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Lord Londonderry, wearied with the labours of the Session, had retired to his country seat at North Cray Farm, near Bexley, in Kent, to recruit his strength, and prepare to take his part as the representative of England at the forthcoming Congress of Verona, which was to be held in October. There, on the 12th of August, he committed suicide by cutting the carotid artery with a penknife. Lord Eldon, in a letter on the subject, says:"I learn, upon the best authority, that for two or three days he was perfectly insane; and the medical men attribute that fact to the operation upon his head of the unceasing attention to business which the last harassing Session (to him) called for." The disease would appear to have been coming on some time before; he had got the idea that he was beset by secret enemiesthat he was the object of conspiracies. He was full of apprehension of being waylaid in the Park, and he felt that his life was every hour in danger. His mind gave way under the pressure of these morbid fears, and he put an end to his existence in the fifty-third year of his age. Impartial history, we think, will come to the conclusion that, with intellectual abilities not much above mediocrity, he owed his success as a statesman, in a great measure, to his fixity of purpose, and to his audacity, courage, and perseverance in adhering to his line of action in the midst of the most formidable difficulties; while the strength of his will was aided by a commanding person, an imperturbable temper, extreme affability, and winning frankness of manner. Of the policy of the Government in which he bore so long a leading part, it must be said that it was narrow, exclusive, jealous of popular rights, favourable to despotism abroad and at home, devoted to the interests of the Throne and the aristocracy, at the expense of social order and national progress. Such, at all events, was the impression of the majority of the nation, and the detestation in which the London populace held his character as a statesman was painfully evinced by the shouts of exultation which followed his coffin into Westminster Abbey, where it was deposited between the remains of Fox and Pitt. This conduct greatly shocked Lord Eldon. "This morning," he writes, "I have been much affected by attending Lord Londonderry to his grave. The concourse of people between St. James's Square and the Abbey was very great; the great bulk of them behaving decorously, some behaving otherwise; but I protest I am almost sorry to have lived till I have seen in England a collection of persons so brutalised as, upon the taking the coffin at the Abbey door out of the hearse, to have received it with cheering for joy that L. was no more. Cobbett and the paper called the[227] Statesman have, by the diabolical publications he and that paper have issued, thus demoralised these wretches."The alarmed Ministers now mustered what ships they could, and despatched Admiral Byng with them from Spithead on the 7th of April. The whole of these ships amounted only to ten, in a half rotten condition and badly manned; and they commenced their voyage only three days before the French armament issued from Toulon, the English having to cross the Bay of Biscay, and traverse two hundred leagues of the Mediterranean, whilst the French had only seventy leagues to travel altogether. The French armament consisted of twelve ships of the line, and numerous transports, under Admiral La Galissonire, consisting of sixteen thousand men, under the command of the Duke de Richelieu. General Blakeney received news of the approach of this fleet by means of a fast-sailing sloop, and began in all activity to prepare for his defence. He collected his forces into the castle of St. Philip, commanding the town and harbour of Mahon, calling in five companies from Ciudadela. All his troops, however, amounted only to two thousand eight hundred. He had large quantities of cattle driven into the fort, flour and bakers were got in, the ports blocked up, and he sank a sloop in the channel to obstruct the entrance to the harbour. The French fleet appeared off port Ciudadela on the 18th of April, but Byng did not come in sight till the 19th of Maya month afterand then he came disappointed and dispirited. There was a mutual attempt made by Byng and by Blakeney to effect communication, but it does not appear to have been of a determined character, and it failed. La Galissonire was now bearing down on Byng, and the next day, the 20th of May, the two fleets confronted each other. Byng, about two o'clock, gave the signal to Rear-Admiral West to engage, which West did with such impetuosity, that he drove several of the French ships out of line. But Byng himself did not follow the example of West; he hung back, and thereby prevented West from following up his advantage. It was in vain that Byng's own captain urged him to advance; he pretended that it could not be done without throwing his ships out of regular line; and he kept at such a distance that his vessel, a noble ship carrying ninety guns, never was fairly in action at all, and had not a single man killed or wounded. Thus deserted, West was compelled to fall back; and La Galissonire, who showed no disposition to continue the fight, sailed away. Byng retired to Gibraltar.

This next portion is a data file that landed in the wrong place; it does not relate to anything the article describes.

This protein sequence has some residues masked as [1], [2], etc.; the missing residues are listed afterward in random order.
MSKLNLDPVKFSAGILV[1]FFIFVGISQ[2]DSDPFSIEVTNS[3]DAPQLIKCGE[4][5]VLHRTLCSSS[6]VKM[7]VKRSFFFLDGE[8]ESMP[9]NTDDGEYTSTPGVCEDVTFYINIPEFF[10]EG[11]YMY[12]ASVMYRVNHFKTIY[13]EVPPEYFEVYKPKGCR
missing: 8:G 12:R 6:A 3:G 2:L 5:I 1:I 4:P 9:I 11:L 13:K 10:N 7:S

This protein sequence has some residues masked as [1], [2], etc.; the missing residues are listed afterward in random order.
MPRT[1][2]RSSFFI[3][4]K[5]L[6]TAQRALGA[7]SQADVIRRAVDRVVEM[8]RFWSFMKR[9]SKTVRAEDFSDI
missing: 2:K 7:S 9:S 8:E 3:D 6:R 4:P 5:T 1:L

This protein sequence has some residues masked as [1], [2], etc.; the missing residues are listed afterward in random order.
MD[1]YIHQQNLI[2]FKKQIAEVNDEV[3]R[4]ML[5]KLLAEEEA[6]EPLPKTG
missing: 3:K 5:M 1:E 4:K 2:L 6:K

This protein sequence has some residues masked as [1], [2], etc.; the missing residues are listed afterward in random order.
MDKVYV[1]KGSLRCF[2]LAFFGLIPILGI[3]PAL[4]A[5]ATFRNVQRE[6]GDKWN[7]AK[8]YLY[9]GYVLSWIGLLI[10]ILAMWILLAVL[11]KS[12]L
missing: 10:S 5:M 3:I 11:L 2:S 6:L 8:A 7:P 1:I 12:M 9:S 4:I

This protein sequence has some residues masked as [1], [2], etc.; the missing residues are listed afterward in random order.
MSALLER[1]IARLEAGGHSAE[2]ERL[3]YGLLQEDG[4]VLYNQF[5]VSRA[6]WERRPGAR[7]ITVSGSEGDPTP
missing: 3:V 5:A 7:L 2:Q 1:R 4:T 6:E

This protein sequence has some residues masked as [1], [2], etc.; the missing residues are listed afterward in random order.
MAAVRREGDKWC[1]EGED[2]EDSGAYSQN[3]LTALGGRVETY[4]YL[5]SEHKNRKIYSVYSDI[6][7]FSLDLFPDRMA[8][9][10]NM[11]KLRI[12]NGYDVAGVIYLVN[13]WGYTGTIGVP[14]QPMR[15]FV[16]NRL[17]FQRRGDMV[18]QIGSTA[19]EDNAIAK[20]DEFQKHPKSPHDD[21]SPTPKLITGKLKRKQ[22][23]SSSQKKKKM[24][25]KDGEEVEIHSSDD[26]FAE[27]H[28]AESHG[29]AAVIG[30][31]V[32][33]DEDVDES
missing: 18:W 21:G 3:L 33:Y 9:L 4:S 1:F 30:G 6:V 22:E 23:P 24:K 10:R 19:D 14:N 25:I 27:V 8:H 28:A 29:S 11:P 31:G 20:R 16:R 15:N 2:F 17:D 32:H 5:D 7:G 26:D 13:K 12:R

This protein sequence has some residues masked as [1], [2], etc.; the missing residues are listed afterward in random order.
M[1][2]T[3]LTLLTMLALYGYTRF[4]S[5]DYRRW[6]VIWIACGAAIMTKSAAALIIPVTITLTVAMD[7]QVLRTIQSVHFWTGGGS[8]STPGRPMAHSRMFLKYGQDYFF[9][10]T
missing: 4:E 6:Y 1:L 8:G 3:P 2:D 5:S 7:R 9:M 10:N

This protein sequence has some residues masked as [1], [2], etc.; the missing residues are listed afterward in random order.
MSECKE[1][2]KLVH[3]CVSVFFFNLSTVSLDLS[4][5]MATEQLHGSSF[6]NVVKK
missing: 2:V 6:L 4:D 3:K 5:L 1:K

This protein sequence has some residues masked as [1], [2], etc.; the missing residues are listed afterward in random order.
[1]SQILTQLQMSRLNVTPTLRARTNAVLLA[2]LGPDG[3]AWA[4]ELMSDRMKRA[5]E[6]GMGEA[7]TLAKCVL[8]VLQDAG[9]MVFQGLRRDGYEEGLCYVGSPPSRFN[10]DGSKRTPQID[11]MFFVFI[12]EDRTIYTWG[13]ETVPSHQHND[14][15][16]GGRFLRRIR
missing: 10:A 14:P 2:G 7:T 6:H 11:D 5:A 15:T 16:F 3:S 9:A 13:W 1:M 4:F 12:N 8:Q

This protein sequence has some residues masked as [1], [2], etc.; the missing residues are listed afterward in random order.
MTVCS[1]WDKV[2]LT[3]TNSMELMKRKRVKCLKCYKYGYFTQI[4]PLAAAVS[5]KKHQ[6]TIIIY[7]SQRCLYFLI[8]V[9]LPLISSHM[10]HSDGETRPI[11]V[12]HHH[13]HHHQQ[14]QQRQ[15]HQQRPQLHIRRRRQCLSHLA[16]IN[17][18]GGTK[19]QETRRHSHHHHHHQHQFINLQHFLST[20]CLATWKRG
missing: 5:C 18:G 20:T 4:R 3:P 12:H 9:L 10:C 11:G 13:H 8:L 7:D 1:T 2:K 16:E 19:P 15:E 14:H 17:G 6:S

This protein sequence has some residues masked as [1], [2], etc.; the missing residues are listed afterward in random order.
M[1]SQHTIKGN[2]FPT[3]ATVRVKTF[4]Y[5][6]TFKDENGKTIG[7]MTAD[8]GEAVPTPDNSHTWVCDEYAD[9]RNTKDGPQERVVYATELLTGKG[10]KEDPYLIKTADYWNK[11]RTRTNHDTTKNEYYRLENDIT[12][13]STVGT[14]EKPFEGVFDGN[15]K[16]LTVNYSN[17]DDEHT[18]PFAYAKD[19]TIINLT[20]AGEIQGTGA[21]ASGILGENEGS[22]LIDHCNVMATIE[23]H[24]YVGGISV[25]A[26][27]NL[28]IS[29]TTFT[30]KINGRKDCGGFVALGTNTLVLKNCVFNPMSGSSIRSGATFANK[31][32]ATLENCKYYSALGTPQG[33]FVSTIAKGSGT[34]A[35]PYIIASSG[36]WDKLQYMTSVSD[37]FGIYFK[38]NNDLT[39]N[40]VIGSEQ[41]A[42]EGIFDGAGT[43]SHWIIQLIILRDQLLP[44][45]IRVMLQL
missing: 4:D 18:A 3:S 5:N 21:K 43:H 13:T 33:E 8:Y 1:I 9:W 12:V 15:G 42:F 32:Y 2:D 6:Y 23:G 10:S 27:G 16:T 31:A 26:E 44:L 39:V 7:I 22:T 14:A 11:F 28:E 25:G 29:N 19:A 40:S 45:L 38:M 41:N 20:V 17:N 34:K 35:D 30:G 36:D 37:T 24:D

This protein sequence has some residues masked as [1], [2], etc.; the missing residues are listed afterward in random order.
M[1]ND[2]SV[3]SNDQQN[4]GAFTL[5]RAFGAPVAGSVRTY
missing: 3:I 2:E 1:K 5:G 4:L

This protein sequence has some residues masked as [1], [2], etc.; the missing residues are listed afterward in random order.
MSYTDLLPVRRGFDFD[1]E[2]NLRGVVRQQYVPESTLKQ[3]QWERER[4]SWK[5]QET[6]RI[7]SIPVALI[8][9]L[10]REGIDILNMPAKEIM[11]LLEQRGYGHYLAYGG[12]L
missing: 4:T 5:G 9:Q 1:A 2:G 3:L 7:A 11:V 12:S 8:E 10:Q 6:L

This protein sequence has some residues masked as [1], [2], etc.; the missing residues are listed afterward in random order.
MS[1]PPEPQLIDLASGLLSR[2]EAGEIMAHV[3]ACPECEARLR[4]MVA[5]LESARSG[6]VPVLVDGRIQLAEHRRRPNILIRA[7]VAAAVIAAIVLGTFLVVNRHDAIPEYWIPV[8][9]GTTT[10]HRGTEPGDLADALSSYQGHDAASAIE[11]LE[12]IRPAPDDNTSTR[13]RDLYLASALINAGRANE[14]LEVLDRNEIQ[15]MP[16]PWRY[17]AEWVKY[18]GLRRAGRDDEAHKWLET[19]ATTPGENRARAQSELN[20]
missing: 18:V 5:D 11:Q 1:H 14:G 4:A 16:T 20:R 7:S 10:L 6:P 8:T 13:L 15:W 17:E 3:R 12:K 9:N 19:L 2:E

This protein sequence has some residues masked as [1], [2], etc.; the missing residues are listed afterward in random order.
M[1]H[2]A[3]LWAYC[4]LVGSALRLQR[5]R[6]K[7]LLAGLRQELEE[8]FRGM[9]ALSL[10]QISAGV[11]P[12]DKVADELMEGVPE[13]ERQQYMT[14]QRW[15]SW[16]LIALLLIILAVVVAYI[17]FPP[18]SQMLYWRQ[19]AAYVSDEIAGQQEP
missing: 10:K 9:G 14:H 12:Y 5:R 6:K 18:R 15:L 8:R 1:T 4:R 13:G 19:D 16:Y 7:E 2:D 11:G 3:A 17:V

Ten years passed away from the adoption of Mr. Canning's resolution, and little or nothing was effectually done to mitigate the system, not-withstanding various subsequent recommendations of the British Government. The consolidated slave law for the Crown colonies contained in an Order in Council issued in 1830, was proposed for the chartered colonies as a model for their adoption; but it contained no provision for the education or religious instruction of the slaves. All the chartered colonies, except two, Grenada and Tobago, had legalised Sunday markets, and they allowed no other time to the negroes for marketing or cultivating their provision grounds. The evidence of slaves had been made admissible; but in most of the colonies the right was so restricted as to make it entirely useless. Except in the Crown colonies, the marriage of slaves was subject to all sorts of vexatious impediments. The provision against the separation of families was found everywhere inoperative. The right of acquiring property was so limited as to prove a mockery and a delusion. The Order in Council gave the slaves the right of redeeming themselves and their families, even against the will of their owners; but all the chartered colonies peremptorily refused any such right of self-liberation. In nearly all the colonies the master had a right by law to inflict thirty-nine lashes at one time, on any slave of any age, or of either sex, for any offence whatever, or for no offence. He could also imprison his victims in the stocks of the workhouse as long as he pleased. There was no return of punishments inflicted, and no proper record. An Order in Council had forbidden the flogging of females; but in all the chartered colonies the infamous practice had been continued in defiance of the supreme Government. The administration of justiceif the term be applicable to a system whose very essence was iniquitywas left to pursue its own course, without any effort[367] for its purification. In July, 1830, Mr. Brougham brought forward his motion, that the House should resolve, at the earliest possible period in next Session, to take into consideration the state of the West Indian colonies, in order to the mitigation and final abolition of slavery, and more especially in order to the amendment of the administration of justice. But the national mind was then so preoccupied with home subjects of agitation that the House was but thinly attended, and the motion was lost by a large majority. The Reform movement absorbed public interest for the two following years, so that nothing was done to mitigate the hard lot of the suffering negro till the question was taken up by Mr. Stanley, in 1833, in compliance with the repeated and earnest entreaties of the friends of emancipation. The abolitionists, of course, had always insisted upon immediate, unconditional emancipation. But the Ministerial plan contained two provisions altogether at variance with their views; a term of apprenticeship, which, in the first draft of the measure, was to last twelve years, and compensation to the ownersa proposition which, though advanced with hesitation, ultimately assumed the enormous amount of twenty millions sterling. On the principle of compensation there was a general agreement, because it was the State that had created the slave property, had legalised it, and imposed upon the present owners all their liabilities. It was therefore thought to be unjust to ruin them by what would be regarded as a breach of faith on the part of the legislature. The same excuse could not be made for the system of protracted apprenticeship, which would be a continuance of slavery under another name. If the price were to be paid for emancipation, the value should be received at once. This was the feeling of Lord Howick, who was then Under-Secretary for the Colonies, and who resigned his office rather than be a party to the apprenticeship scheme, which he vigorously opposed in the House, as did also Mr. Buxton and Mr. O'Connell. But the principle was carried against them by an overwhelming majority. Among the most prominent and efficient advocates of the negroes during the debates were Mr. Buckingham, Dr. Lushington, Admiral Flemming, and Mr. T. B. Macaulay. The opposition to the Government resolution was not violent; it was led by Sir Robert Peel, whose most strenuous supporters were Sir Richard Vivian, Mr. Godson, Mr. W. E. Gladstone, and Mr. Hume. In the House of Lords the resolutions were accepted without a division, being supported by the Earl of Ripon, Lord Suffield, Earl Grey, and the Lord Chancellor Brougham. The speakers on the other side were the Duke of Wellington, the Earl of Harewood, Lord Ellenborough, and Lord Wynford.The year 1747 was opened by measures of restriction. The House of Lords, offended at the publication of the proceedings of the trial of Lord Lovat, summoned the parties to their bar, committed them to prison, and refused to liberate them till they had pledged themselves not to repeat the offence, and had paid very heavy fees. The consequence of this was that the transactions of the Peers were almost entirely suppressed for nearly thirty years from this time, and we draw our knowledge of them chiefly from notes taken by Horace Walpole and Lord Chancellor Hardwicke. What is still more remarkable, the reports of the House of Commons, being taken by stealth, and on the merest sufferance, are of the most meagre kind, sometimes altogether wanting, and the speeches are given uniformly under fictitious names; for to have attributed to Pitt or Pelham their[112] speeches by name would have brought down on the printers the summary vengeance of the House. Many of the members complained bitterly of this breach of the privileges of Parliament, and of "being put into print by low fellows"; but Pelham had the sense to tolerate them, saying, "Let them alone; they make better speeches for us than we can make for ourselves." Altogether, the House of Commons exhibited the most deplorable aspect that can be conceived. The Ministry had pursued Walpole's system of buying up opponents by place, or pension, or secret service money, till there was no life left in the House. Ministers passed their measures without troubling themselves to say much in their behalf; and the opposition dwindled to Sir John Hinde Cotton, now dismissed from office, and a feeble remnant of Jacobites raised but miserable resistance. In vain the Prince of Wales and the secret instigations of Bolingbroke and Doddington stimulated the spirit of discontent; both Houses had degenerated into most silent and insignificant arenas of very commonplace business.[See larger version]